Apatinib-loaded nanoparticles suppress vascular endothelial growth factor-induced angiogenesis and experimental corneal neovascularization
Received 19 February 2017
Accepted for publication 2 June 2017
Published 5 July 2017 Volume 2017:12 Pages 4813—4822
Checked for plagiarism Yes
Review by Single anonymous peer review
Peer reviewer comments 4
Editor who approved publication: Dr Thomas Webster
Jung Eun Lee,1,* Koung Li Kim,2,* Danbi Kim,2 Yeongju Yeo,2 Hyounkoo Han,3 Myung Goo Kim,1,4 Sun Hwa Kim,4 Hyuncheol Kim,3,5 Ji Hoon Jeong,1,4 Wonhee Suh2
1School of Pharmacy, Sungkyunkwan University, Suwon, 2College of Pharmacy, Chung-Ang University, Seoul, 3Department of Chemical and Biomolecular Engineering, Sogang University, 4Center for Theragnosis Biomedical Research Institute, Korea Institute of Science and Technology (KIST), 5Department of Biomedical Engineering, Sogang University, Seoul, Korea
*These authors contributed equally to this work
Abstract: Pathological angiogenesis is one of the major symptoms of severe ocular diseases, including corneal neovascularization. The blockade of vascular endothelial growth factor (VEGF) action has been recognized as an efficient strategy for treating corneal neovascularization. In this study, we aimed to investigate whether nanoparticle-based delivery of apatinib, a novel and selective inhibitor of VEGF receptor 2, inhibits VEGF-mediated angiogenesis and suppresses experimental corneal neovascularization. Water-insoluble apatinib was encapsulated in nanoparticles composed of human serum albumin (HSA)-conjugated polyethylene glycol (PEG). In vitro angiogenesis assays showed that apatinib-loaded HSA-PEG (Apa-HSA-PEG) nanoparticles potently inhibited VEGF-induced tube formation, scratch wounding migration, and proliferation of human endothelial cells. In a rat model of alkali burn injury-induced corneal neovascularization, a subconjunctival injection of Apa-HSA-PEG nanoparticles induced a significant decrease in neovascularization compared to that observed with an injection of free apatinib solution or phosphate-buffered saline. An in vivo distribution study using HSA-PEG nanoparticles loaded with fluorescent hydrophobic model drugs revealed the presence of a substantial number of nanoparticles in the corneal stroma within 24 h after injection. These in vitro and in vivo results demonstrate that apatinib-loaded nanoparticles may be promising for the prevention and treatment of corneal neovascularization-related ocular disorders.
Keywords: apatinib, corneal neovascularization, nanoparticle, vascular endothelial growth factor
The eye is divided into two principal anatomical segments: the anterior and posterior segments. While the posterior segment including the retina and choroid is highly vascularized, the anterior segment, particularly the cornea, is avascular, which allows light to reach the retina. The avascularity of the cornea is maintained by the strict balance between angiogenic and antiangiogenic factors.1 However, infection, injury, and inflammation tilt the balance toward corneal neovascularization, which disturbs proper optical performance and can compromise visual acuity.2 Current treatments for corneal neovascularization include anti-inflammatory medications, photodynamic therapy, laser photocoagulation, and transplantation of the conjunctiva, limbus, or amniotic membrane.2 Unfortunately, all of these medical treatments and surgical interventions have limited clinical efficacy and unwanted side effects.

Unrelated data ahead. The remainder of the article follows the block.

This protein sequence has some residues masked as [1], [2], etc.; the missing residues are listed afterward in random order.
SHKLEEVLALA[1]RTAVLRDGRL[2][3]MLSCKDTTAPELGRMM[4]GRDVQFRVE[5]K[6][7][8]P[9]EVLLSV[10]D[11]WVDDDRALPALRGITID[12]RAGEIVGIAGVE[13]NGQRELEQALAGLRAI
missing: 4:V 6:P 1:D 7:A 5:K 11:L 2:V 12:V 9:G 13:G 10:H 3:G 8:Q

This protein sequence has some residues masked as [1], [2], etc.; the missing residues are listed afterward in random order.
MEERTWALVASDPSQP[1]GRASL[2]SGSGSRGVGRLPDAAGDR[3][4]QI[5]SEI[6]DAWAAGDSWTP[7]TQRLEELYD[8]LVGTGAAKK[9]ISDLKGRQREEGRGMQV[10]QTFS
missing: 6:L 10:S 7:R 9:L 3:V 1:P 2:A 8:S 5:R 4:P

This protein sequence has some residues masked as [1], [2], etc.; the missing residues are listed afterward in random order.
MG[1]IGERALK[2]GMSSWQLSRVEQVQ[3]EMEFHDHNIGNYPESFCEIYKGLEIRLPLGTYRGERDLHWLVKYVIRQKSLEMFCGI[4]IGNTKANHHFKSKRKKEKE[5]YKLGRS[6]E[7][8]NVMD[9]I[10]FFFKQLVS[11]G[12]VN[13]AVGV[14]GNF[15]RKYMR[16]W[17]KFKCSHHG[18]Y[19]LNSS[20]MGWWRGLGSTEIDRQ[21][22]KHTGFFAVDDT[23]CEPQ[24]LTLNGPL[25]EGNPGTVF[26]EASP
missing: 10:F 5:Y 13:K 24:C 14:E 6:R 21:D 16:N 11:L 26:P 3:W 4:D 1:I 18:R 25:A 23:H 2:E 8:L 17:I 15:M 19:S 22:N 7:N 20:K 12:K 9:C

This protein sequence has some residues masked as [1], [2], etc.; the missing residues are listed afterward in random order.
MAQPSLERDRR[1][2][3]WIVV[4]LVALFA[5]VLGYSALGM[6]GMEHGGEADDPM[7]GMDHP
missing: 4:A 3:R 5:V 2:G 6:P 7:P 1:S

Vascular endothelial growth factor (VEGF), previously known as vascular permeability factor, plays a prominent role in corneal neovascularization. In the normal cornea, VEGF proteins, which are constitutively expressed in the corneal epithelium, endothelium, and vascular endothelial cells of limbal vessels, are sequestered by endogenously expressed soluble VEGF receptors (VEGFRs) to maintain avascularity and transparency.1,3,4 Under pathological conditions, VEGF expression substantially increases in the cornea and the VEGF proteins released stimulate angiogenesis in the limbal vascular plexus and invasion of neovessels into the cornea.5–7 The importance of VEGF in corneal neovascularization was demonstrated in several recent studies where VEGF-neutralizing antibodies substantially regressed blood vessels in the cornea of patients with corneal grafts, viral infection, pterygia, or Stevens-Johnson syndrome.8–14
Among the numerous VEGFR subtypes, VEGFR2 plays a major role in mediating VEGF-induced endothelial cell proliferation, migration, capillary tube formation, and permeabilization.15 Because VEGF-induced phosphorylation of VEGFR2 activates multiple downstream signaling pathways involved in angiogenesis, receptor tyrosine kinase inhibitors targeting VEGFR2, which were initially developed for treating various cancers, have been suggested as potential therapies for corneal neovascularization.16,17 Therefore, we propose that apatinib, a novel and selective inhibitor of VEGFR2 tyrosine kinase, may have beneficial actions against corneal neovascularization. In our previous study, we encapsulated water-insoluble apatinib in nanoparticles composed of human serum albumin (HSA)-conjugated polyethylene glycol (PEG) and demonstrated that the apatinib-loaded HSA-PEG (Apa-HSA-PEG) nanoparticles efficiently reduced VEGF-induced retinal vascular hyperpermeability by blocking VEGF/VEGFR2 signaling.18 In this present study, we aimed to characterize the antiangiogenic effect of Apa-HSA-PEG nanoparticles in human endothelial cells and evaluate their preventive effect on alkali burn injury-induced corneal neovascularization in rats.